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CWNA Guide to Wireless LANs, Second Edition

CWNA Guide to Wireless LANs, Second Edition

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CWNA Guide to Wireless LANs, Second Edition

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  1. CWNA Guide to Wireless LANs, Second Edition Chapter Two Wireless LAN Devices and Standards

  2. Objectives • List WLAN devices and describe their basic functions • Explain the different types of communication standards and why standards are important • List the three major wireless standards and regulatory agencies and their functions • Describe the different IEEE WLAN standards CWNA Guide to Wireless LANs, Second Edition

  3. WLAN Devices: Wireless Network Interface Card • Network interface card (NIC): Connects computer to network so that it can send and receive data • Wireless NICs perform same function, but without wires • When wireless NICs transmit: • Change computer’s internal data from parallel to serial transmission • Divide data into packets and attach sending and receiving computer’s address • Determine when to send packet • Transmit packet CWNA Guide to Wireless LANs, Second Edition

  4. WLAN Devices: Wireless Network Interface Card (continued) Figure 2-1: Network interface card for a wired network CWNA Guide to Wireless LANs, Second Edition

  5. WLAN Devices: Wireless Network Interface Card (continued) Figure 2-2: Wireless NICs for desktop computers: (a) PCI network interface card, (b) standalone USB device, (c) USB key fob CWNA Guide to Wireless LANs, Second Edition

  6. WLAN Devices: Wireless Network Interface Card (continued) Figure 2-3: Wireless NICs for laptop computers: (a) CardBus card; (b) Mini PCI card CWNA Guide to Wireless LANs, Second Edition

  7. WLAN Devices: Wireless Network Interface Card (continued) • For smaller devices, several options: • CardBus or Type II PC Card • May require a sled • CompactFlash (CF) card: Consists of small circuit board containing flash memory chips and dedicated controller chip • Small and consume little power • SDIO (Secure Digital I/O) or SDIO NOW! Card: Provides high-speed data input/output with low power consumption CWNA Guide to Wireless LANs, Second Edition

  8. WLAN Devices: Wireless Network Interface Card (continued) • A movement towards integrating wireless NICs • Would eliminate need for external wireless NICs • Software drivers necessary to allow wireless NIC and operating system (OS) to interface • Windows XP and PDA OSs have built-in drivers CWNA Guide to Wireless LANs, Second Edition

  9. WLAN Devices: Access Point • Three major parts: • Antenna and radio transmitter/receiver • RJ-45 wired network interface • Special bridging software • To interface wireless devices to other devices • Two basic function: • Base station for wireless network • Bridge between wireless and wired networks CWNA Guide to Wireless LANs, Second Edition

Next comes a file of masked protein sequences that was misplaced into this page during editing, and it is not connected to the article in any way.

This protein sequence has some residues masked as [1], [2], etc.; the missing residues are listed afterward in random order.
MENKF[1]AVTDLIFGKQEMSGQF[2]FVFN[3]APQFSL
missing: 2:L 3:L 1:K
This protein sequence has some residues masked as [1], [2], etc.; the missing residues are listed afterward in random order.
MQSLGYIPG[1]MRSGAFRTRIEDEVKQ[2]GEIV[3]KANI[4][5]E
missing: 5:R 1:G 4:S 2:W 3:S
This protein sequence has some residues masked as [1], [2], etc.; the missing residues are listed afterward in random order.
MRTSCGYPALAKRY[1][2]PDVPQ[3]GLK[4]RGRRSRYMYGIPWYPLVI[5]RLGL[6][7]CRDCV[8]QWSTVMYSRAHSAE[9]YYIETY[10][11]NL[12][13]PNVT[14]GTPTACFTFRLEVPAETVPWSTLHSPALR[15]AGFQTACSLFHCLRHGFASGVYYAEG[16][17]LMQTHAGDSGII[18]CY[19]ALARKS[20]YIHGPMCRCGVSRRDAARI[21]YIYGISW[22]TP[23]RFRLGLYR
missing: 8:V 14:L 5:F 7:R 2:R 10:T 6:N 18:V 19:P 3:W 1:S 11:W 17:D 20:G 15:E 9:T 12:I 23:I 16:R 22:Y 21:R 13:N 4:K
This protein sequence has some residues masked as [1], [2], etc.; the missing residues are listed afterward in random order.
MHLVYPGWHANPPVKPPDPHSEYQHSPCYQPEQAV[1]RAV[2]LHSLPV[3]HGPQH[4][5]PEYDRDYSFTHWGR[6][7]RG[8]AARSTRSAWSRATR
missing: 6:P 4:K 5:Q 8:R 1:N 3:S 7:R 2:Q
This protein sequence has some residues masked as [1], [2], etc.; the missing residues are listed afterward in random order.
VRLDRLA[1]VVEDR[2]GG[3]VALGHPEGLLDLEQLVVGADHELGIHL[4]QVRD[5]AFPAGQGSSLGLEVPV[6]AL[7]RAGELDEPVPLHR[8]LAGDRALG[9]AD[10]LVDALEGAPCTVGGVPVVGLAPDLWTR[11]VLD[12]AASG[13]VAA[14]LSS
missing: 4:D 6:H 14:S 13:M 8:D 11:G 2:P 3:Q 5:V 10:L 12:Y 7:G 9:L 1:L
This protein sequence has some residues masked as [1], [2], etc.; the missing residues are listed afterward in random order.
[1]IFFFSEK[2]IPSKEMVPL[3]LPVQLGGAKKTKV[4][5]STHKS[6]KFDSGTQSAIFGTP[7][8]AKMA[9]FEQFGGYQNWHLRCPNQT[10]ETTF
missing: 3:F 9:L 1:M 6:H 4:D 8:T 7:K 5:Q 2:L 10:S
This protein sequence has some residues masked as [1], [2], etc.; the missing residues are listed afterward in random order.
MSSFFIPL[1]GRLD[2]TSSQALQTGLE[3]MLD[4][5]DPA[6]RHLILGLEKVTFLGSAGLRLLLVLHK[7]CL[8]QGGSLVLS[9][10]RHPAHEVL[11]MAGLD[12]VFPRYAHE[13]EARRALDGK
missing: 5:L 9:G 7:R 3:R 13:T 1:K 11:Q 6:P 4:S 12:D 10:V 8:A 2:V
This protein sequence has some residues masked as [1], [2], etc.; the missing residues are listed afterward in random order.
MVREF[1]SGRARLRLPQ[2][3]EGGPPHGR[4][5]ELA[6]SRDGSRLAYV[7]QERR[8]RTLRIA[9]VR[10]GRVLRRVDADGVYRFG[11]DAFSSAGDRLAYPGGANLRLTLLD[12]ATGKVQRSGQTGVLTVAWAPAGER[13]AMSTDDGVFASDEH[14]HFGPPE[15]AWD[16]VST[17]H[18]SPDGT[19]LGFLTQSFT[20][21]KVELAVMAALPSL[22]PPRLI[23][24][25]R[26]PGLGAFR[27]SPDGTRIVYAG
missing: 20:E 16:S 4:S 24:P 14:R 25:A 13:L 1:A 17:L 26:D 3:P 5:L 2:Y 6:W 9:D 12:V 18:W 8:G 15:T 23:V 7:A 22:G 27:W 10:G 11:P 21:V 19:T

10. WLAN Devices: Access Point (continued) Figure 2-6: An access point acts as a bridge between the wireless network and a wired network CWNA Guide to Wireless LANs, Second Edition

  11. WLAN Devices: Access Point (continued) • Range depends on several factors: • Type of wireless network supported • Walls, doors, and other solid objects • Number of wireless clients that single AP can support varies: • Theoretically over 100 clients • No more than 50 for light network use • No more than 20 for heavy network use • Power over Ethernet (PoE): Power delivered to AP through unused wires in standard unshielded twisted pair (UTP) Ethernet cable CWNA Guide to Wireless LANs, Second Edition

  12. WLAN Devices: Remote Wireless Bridge • Bridge: Connects two network segments together • Even if they use different types of physical media • Remote wireless bridge: Connects two or more wired or wireless networks together • Transmit at higher power than WLAN APs • Use directional antennas to focus transmission in single direction • Delay spread: Minimize spread of signal so that it can reach farther distances • Have software enabling selection of clearest transmission channel and avoidance of noise and interference CWNA Guide to Wireless LANs, Second Edition

  13. WLAN Devices: Remote Wireless Bridge (continued) Figure 2-8: Point-to-point remote wireless bridge CWNA Guide to Wireless LANs, Second Edition

  14. WLAN Devices: Remote Wireless Bridge (continued) Figure 2-9: Point-to-multipoint remote wireless bridge CWNA Guide to Wireless LANs, Second Edition

  15. WLAN Devices: Remote Wireless Bridge (continued) • Four modes: • Access point mode: Functions as standard AP • Root mode: Root bridge can only communicate with other bridges not in root mode • Non-root mode: Can only transmit to another bridge in root mode • Repeater mode: Extend distance between LAN segments • Placed between two other bridges • Distance between buildings using remote wireless bridges can be up to 18 miles at 11 Mbps or 25 miles transmitting 2 Mbps CWNA Guide to Wireless LANs, Second Edition

  16. WLAN Devices: Remote Wireless Bridge (continued) Figure 2-10: Root and non-root modes CWNA Guide to Wireless LANs, Second Edition